Tonight the Michael Clark Company will premiere new work in Tate Modern's Turbine Hall, following a residency and a series of performances at the museum last year and I will be thrilled to see them performing in the space once again. As he did last year, Clark has been working with untrained dancers. I was one of those who appeared in last year's event and taking part in rehearsals and performances and watching the company dancers were some of the most uplifting moments in my life.
Clark is a one-time enfant terrible; after training at the Royal Ballet School, where he was star pupil, he eschewed the classics in favour of the contemporary dance group Ballet Rambert, before forming his own company in the early Eighties. His electrifying connection to the punk music and performance art of the time is expressed in his utterly distinctive choreography from that period and also in collaborations with the likes of The Fall, Leigh Bowery and the film-maker Charles Atlas.
His movements, though surgically precise, nonetheless produced a sense of wildness and delirium and often featured outlandish costumes and props (trousers that exposed the dancers' bottoms being one memorable example). Clark has returned to the music of that period recently in Come, Been and Gone, which was shown at the Barbican last year and was based on the music of David Bowie.
For Clark's latest work, he has focused his attention on the dominating industrial architecture of the Turbine Hall, a space usually given over to major installations by visual artists such as Anish Kapoor or Ai Weiwei. Last year's work in progress demonstrated his ability not only to fully inhabit that monumental space with the movement of relatively small bodies, but also to channel his sense of the atmosphere and history of the space and filter that through the music that he is so passionate about, drawing out something enthralling from both.
Last year's performances included segments of mass choreography from non-dancers like me, moving to Bowie's "It's No Game (Part 1)" in a gridded formation. While large numbers of bodies moving in strict formation might more often be associated with fascistic depictions of military might (think of the films of Leni Riefenstahl or the Star Wars Stormtroopers), Clark managed to make this piece something very human, expressing the promise, rarely fulfilled, of the body's potential.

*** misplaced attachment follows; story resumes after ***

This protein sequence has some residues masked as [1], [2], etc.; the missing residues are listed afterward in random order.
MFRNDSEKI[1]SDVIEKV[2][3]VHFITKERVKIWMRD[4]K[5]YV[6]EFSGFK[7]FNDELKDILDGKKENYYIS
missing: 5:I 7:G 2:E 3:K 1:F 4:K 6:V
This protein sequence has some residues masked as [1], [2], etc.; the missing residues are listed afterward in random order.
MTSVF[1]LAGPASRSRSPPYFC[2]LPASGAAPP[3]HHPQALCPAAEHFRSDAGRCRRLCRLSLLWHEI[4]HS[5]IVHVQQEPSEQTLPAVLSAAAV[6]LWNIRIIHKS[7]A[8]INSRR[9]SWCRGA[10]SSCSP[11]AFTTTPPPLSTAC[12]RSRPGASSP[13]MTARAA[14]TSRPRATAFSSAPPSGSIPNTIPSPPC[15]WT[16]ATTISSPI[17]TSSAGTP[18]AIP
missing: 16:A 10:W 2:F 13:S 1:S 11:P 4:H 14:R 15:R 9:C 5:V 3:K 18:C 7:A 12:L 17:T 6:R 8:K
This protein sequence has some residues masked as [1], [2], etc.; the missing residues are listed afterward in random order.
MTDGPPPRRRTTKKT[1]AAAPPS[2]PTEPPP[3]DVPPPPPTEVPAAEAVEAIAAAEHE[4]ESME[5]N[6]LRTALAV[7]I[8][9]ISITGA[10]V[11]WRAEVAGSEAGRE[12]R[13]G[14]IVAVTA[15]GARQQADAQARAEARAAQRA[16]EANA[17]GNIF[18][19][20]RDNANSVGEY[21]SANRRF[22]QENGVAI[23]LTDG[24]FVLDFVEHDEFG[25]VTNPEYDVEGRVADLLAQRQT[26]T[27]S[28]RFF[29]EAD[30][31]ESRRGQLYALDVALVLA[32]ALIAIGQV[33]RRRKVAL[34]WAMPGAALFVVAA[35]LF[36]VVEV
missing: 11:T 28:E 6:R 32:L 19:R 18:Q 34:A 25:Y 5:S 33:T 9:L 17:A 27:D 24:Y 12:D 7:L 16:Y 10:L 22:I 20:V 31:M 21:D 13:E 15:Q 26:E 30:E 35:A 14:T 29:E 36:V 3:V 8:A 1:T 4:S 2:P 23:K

I hadn't done any kind of formal dancing since the age of 18, and it was incredible to pay attention suddenly to the specificity of certain muscles and movements, to recognise the exactitude in the bodies of the company dancers as they glided and darted through the space. It took a great deal of attention to detail to simply stay dancing in neat rows, with all of our different gaits and heights and shapes.
Our feet and ankles were not strong and sure, but rather soft, quivery or hesitant. It was the rare moments of grace and poise, interspersed with twitches, mistakes and worries, that lent the piece its poignant humanism.
Watching the company dancers, however, was something else. As they ran, pinwheeled, jumped and twisted around the Turbine Hall to the chilly, robotic twinkles of Kraftwerk's "Hall of Mirrors" or the languid, exhausted bitterness heard in Bowie's "Sweet Thing", they balanced faultlessly on the tightrope of Clark's choreography, which holds a line between the sexy and the coldly machine-like, between cool grace and tender emotion. Their bodies seem more than human, but utterly bound to humanity and all of its complexities and mistakes at the same time.
Michael Clark Company at Tate Modern – Part II: New Work (020 7887 8888) tonight to 12 JuneReuse content